Lesson Eight – The Most Excellent Way

The Most Excellent Way

Lesson Text:  I Cor. 13:1 – 14:40.


Please review the Introduction of the previous lesson.  The text for this lesson is the continuation of the topic, “Now about spiritual gifts.”  I Cor. 12:1.  Paul’s literary style for working with the spiritual weakness of some members’ misuse of their one or more of the nine gifts is similar to the way he sought to correct other weaknesses in Corinthian church.  For instance, in the case of sexual immorality, he used the actual case of a member having his father’s wife (I Cor. 5:1).  He followed with a detailed explanation of what is wrong with having sexual intercourse outside marriage (I Cor. 6:12 – 7:31).

His literary style for dealing with Christians living side by side, physically, with people in the world who worship “so called gods” was similar (I Cor. 5:10; 8:5).  He used an illustration of a member of the church with a weak conscience (I Cor. 8:1-13).  He followed with a case of eating food as it was being offered to idols (I Cor. 10:28).  While on the subject “about food sacrificed to idols;” Paul explained the communion of the Lord’s Supper (I Cor. 10:14-22).  The actual case of the church gathering together where division was practiced was detailed later in I Cor. 11:17-34.  Paul said, “It is not the Lord’s Supper you eat.”  I Cor. 11:20.  Division and communion form a dichotomy tantamount to dark and light.  They are mutually exclusive.  Please review Part IV, Lesson Five.

In our previous lesson, we understood the church of God functions as the body of Christ.  The body is held together by sharing (Eph. 4:14-16; I Pet. 4:7-11).  This is also the nature of the fellowship in the Lord’s church.  By its very nature, division is excluded in Christ’s body.  Fellowship and communion has been translated from the same Greek word, koinonia.  In harmony with his previous style, Paul has presented the lesson, “Now about spiritual gifts.”  The practice and theology was set forth in chapter twelve and the ethic has been established in chapter thirteen – the love chapter.  Paul used an actual case of the church members’ unethical use of their spiritual gifts in chapter fourteen.

One way these weaknesses in the church were manifested was in their “boasting.”  This had resulted in division in the church (I Cor. 1:10).  The division of the church of God is what the Corinthian letters are dedicated to solving.  Please review Part II, Lesson Two.  Since love does not “boast,” Paul introduced the topic of love as a solution for division (I Cor. 13:4).

We have a working definition of love in the church of God.  The following text was the conclusion of the description of the church functioning as the body of Christ.

So that there should be no division in the body, but its parts should have equal concern for one another.  If one part suffers, every part suffers with it; if one part is honored, every part rejoices with it.  Now you are the body of Christ, and each one of you is a part of it.  I Cor. 12:25-27    

Love in the heart and mind is another way one can know he or she is in the church of God “In Christ.”.  In fact, there are no wrong churches.  Like the Lord’s Supper, if we are not in communion with Jesus’ death and in fellowship with the assembled church, it is not the Lord’s Supper.  If people are not functioning in the body of Christ and in love, they are not God’s church.  According to the wisdom of God, there is only one church of God.  In this lesson we will understand how love makes it possible for a church to function as the body of Christ.

Wise people and scholars have offered many and diverse definitions of love.  Paul, even with the help of the Holy Spirit, did not offer a definition in one sentence – not even a complex sentence.  He defined love by listing traits of personality and character evident in those who have decided to love.  Perhaps, because of the low spiritual level of the Corinthian church members and some of their offending habits, he defined love several times by what it is not.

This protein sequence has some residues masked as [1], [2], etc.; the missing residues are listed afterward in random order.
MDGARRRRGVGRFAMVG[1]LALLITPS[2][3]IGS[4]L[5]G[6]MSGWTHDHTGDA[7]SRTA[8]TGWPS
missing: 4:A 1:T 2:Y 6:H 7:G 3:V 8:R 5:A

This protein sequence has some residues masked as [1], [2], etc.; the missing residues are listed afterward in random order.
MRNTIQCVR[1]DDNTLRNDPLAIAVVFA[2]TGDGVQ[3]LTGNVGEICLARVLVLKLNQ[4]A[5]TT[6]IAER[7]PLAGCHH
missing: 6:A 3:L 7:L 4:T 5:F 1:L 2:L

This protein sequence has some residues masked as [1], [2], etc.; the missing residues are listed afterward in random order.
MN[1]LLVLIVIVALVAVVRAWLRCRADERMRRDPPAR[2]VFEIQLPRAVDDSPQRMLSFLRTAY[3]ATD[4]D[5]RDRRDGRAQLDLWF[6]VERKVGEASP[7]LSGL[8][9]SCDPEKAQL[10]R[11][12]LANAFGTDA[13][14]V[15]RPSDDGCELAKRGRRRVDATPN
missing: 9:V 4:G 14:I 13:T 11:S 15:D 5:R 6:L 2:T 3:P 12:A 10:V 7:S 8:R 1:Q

Word definitions; Greek and English from W. E. Vines Greek Dictionary:


Although, nine spiritual gifts had been provided for some members of the Corinthian church of God, Paul singled out “speaking in tongues” as the one they were playing with like children.  Please read I Cor. 14:1-33.  To speak in tongues simply meant some members of the church had been enabled by the Holy Spirit to verbalize their oral communication in a language they did not know.  Paul’s rhetorical question was:  “Now, brothers, if I come to you and speak in tongues, what good will I be to you, unless I bring you some revelation or knowledge or prophecy or word of instruction?”  I Cor. 14:6.

Since Corinth was a great trade center strategically located between Asia and Europe, there would have been a great opportunity for our Lord’s evangelism program.  His church was commissioned to do this work (Mark 16:15; I Cor. 15:58; II Cor. 10:15, 16).  As we see in Acts 2:1-12, Jesus did not enroll the apostles in a language school in order to teach the Jews who had come from several different nations.  They did not all speak the same language as the Apostle Peter, but they heard him in their own language.  Jesus Christ was in the “church building” business for God in the first century and the Holy Spirit was the salient person of Deity to fill the gap where formal education for the preachers, teachers and leaders was abbreviated.  “Tongues, then, are a sign, not for believers but for unbelievers; prophecy, however, is for believers, not for unbelievers.”  I Cor. 14:22.  Paul chose a similar case of unintelligent communication from Isaiah 28:7-13 to support his charge against some members:

Brothers, stop thinking like children.  In regard to evil be infants, but in your thinking be adults.  In the Law it is written:  ‘Through men of strange tongues and through the lips of foreigners I will speak to this people, but even then they will not listen to Me,’ says the Lord.  I Cor. 14:20, 21         

The unbelievers may not listen but the Head of the body of which Christians are members thinks like His Father, “who wants all men to be saved and come to the knowledge of the truth.”   I Tim. 2:4.  Jesus’ evangelism mission is not contingent on whether the world realm people listen.  Evangelism is the mission of God’s church.  Unbelievers becoming believers is the proverbial “golden egg” produced by a healthy goose.  In this metaphor, the goose is the church.  However, Paul’s main interest in writing this letter was to edify and build up the church (I Cor. 14:3, 5, 12, 17, 26, 33).  He was trying to keep “the goose” healthy so Jesus’ evangelism program would be productive.  He believed the intelligent communication of the message of prophesies provided to some members by the Holy Spirit would work for “strengthening and encouraging” the church (I Cor. 14:3).